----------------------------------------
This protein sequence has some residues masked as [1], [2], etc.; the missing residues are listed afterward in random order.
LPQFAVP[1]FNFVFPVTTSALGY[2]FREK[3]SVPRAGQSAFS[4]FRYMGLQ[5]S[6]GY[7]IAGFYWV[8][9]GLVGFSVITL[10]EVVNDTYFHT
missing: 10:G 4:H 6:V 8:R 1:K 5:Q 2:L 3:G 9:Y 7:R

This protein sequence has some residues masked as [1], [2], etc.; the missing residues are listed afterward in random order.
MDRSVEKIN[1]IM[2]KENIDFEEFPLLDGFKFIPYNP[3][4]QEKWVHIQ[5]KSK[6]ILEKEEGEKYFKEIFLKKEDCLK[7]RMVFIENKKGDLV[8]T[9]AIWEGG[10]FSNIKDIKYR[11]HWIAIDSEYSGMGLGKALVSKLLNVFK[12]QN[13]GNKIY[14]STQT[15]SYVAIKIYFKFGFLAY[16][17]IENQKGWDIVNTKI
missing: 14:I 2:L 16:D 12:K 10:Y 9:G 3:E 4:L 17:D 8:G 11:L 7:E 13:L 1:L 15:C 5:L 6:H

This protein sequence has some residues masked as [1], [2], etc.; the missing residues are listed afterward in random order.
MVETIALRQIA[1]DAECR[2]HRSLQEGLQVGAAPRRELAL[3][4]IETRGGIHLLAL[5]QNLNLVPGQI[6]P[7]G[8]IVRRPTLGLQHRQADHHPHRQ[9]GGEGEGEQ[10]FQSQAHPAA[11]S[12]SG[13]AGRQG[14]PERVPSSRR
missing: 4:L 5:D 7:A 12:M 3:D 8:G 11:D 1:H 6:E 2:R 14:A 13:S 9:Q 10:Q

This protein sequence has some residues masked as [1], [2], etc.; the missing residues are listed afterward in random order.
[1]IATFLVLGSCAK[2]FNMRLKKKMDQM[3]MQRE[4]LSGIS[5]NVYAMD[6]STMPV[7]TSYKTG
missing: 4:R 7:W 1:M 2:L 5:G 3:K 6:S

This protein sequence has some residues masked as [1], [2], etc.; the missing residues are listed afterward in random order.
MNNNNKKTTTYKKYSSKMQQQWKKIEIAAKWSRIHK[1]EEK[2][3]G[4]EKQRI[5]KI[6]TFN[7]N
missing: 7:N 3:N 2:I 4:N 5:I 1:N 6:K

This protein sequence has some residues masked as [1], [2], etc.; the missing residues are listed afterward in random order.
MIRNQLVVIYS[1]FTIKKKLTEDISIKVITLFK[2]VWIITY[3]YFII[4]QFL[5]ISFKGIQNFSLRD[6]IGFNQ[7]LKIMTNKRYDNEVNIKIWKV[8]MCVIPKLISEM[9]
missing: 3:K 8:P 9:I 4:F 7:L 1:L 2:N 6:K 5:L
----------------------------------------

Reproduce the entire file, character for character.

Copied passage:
This protein sequence has some residues masked as [1], [2], etc.; the missing residues are listed afterward in random order.
LPQFAVP[1]FNFVFPVTTSALGY[2]FREK[3]SVPRAGQSAFS[4]FRYMGLQ[5]S[6]GY[7]IAGFYWV[8][9]GLVGFSVITL[10]EVVNDTYFHT
missing: 10:G 4:H 6:V 8:R 1:K 5:Q 2:L 3:G 9:Y 7:R

This protein sequence has some residues masked as [1], [2], etc.; the missing residues are listed afterward in random order.
MDRSVEKIN[1]IM[2]KENIDFEEFPLLDGFKFIPYNP[3][4]QEKWVHIQ[5]KSK[6]ILEKEEGEKYFKEIFLKKEDCLK[7]RMVFIENKKGDLV[8]T[9]AIWEGG[10]FSNIKDIKYR[11]HWIAIDSEYSGMGLGKALVSKLLNVFK[12]QN[13]GNKIY[14]STQT[15]SYVAIKIYFKFGFLAY[16][17]IENQKGWDIVNTKI
missing: 14:I 2:L 16:D 12:K 10:Y 9:G 3:E 4:L 17:D 8:G 11:L 7:E 13:L 1:L 15:C 5:L 6:H

This protein sequence has some residues masked as [1], [2], etc.; the missing residues are listed afterward in random order.
MVETIALRQIA[1]DAECR[2]HRSLQEGLQVGAAPRRELAL[3][4]IETRGGIHLLAL[5]QNLNLVPGQI[6]P[7]G[8]IVRRPTLGLQHRQADHHPHRQ[9]GGEGEGEQ[10]FQSQAHPAA[11]S[12]SG[13]AGRQG[14]PERVPSSRR
missing: 4:L 5:D 7:A 12:M 3:D 8:G 11:D 1:H 6:E 2:R 14:A 13:S 9:Q 10:Q

This protein sequence has some residues masked as [1], [2], etc.; the missing residues are listed afterward in random order.
[1]IATFLVLGSCAK[2]FNMRLKKKMDQM[3]MQRE[4]LSGIS[5]NVYAMD[6]STMPV[7]TSYKTG
missing: 4:R 7:W 1:M 2:L 5:G 3:K 6:S

This protein sequence has some residues masked as [1], [2], etc.; the missing residues are listed afterward in random order.
MNNNNKKTTTYKKYSSKMQQQWKKIEIAAKWSRIHK[1]EEK[2][3]G[4]EKQRI[5]KI[6]TFN[7]N
missing: 7:N 3:N 2:I 4:N 5:I 1:N 6:K

This protein sequence has some residues masked as [1], [2], etc.; the missing residues are listed afterward in random order.
MIRNQLVVIYS[1]FTIKKKLTEDISIKVITLFK[2]VWIITY[3]YFII[4]QFL[5]ISFKGIQNFSLRD[6]IGFNQ[7]LKIMTNKRYDNEVNIKIWKV[8]MCVIPKLISEM[9]
missing: 3:K 8:P 9:I 4:F 7:L 1:L 2:N 6:K 5:L